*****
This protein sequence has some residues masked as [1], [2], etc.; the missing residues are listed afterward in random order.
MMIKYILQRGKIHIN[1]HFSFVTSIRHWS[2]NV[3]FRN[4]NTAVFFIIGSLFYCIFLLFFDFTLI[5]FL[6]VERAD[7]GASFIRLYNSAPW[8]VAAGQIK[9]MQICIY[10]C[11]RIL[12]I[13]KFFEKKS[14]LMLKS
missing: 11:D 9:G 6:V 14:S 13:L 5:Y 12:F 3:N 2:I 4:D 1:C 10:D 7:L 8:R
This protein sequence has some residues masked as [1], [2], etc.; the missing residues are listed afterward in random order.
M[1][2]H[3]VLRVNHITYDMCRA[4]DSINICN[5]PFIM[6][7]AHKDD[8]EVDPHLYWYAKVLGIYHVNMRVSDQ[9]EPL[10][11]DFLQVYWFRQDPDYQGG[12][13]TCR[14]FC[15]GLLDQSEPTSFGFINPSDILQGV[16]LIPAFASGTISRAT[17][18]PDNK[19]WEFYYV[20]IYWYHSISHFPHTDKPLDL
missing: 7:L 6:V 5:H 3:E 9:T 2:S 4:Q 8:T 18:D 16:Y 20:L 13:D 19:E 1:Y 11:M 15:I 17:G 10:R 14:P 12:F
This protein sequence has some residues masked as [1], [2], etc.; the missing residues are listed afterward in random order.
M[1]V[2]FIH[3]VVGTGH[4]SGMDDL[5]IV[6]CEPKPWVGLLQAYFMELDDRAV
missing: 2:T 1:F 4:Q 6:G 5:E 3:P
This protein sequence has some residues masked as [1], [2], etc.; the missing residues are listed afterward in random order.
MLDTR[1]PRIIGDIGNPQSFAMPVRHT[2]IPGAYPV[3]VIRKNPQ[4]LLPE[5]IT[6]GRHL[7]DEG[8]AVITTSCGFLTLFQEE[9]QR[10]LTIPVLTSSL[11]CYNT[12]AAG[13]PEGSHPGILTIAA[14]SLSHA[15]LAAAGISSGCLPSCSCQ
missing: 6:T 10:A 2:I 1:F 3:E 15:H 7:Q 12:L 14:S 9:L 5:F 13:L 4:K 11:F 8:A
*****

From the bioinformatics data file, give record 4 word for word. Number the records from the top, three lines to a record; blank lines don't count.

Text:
This protein sequence has some residues masked as [1], [2], etc.; the missing residues are listed afterward in random order.
MLDTR[1]PRIIGDIGNPQSFAMPVRHT[2]IPGAYPV[3]VIRKNPQ[4]LLPE[5]IT[6]GRHL[7]DEG[8]AVITTSCGFLTLFQEE[9]QR[10]LTIPVLTSSL[11]CYNT[12]AAG[13]PEGSHPGILTIAA[14]SLSHA[15]LAAAGISSGCLPSCSCQ
missing: 6:T 10:A 2:I 1:F 3:E 15:H 7:Q 12:L 14:S 9:L 5:F 13:L 4:K 11:F 8:A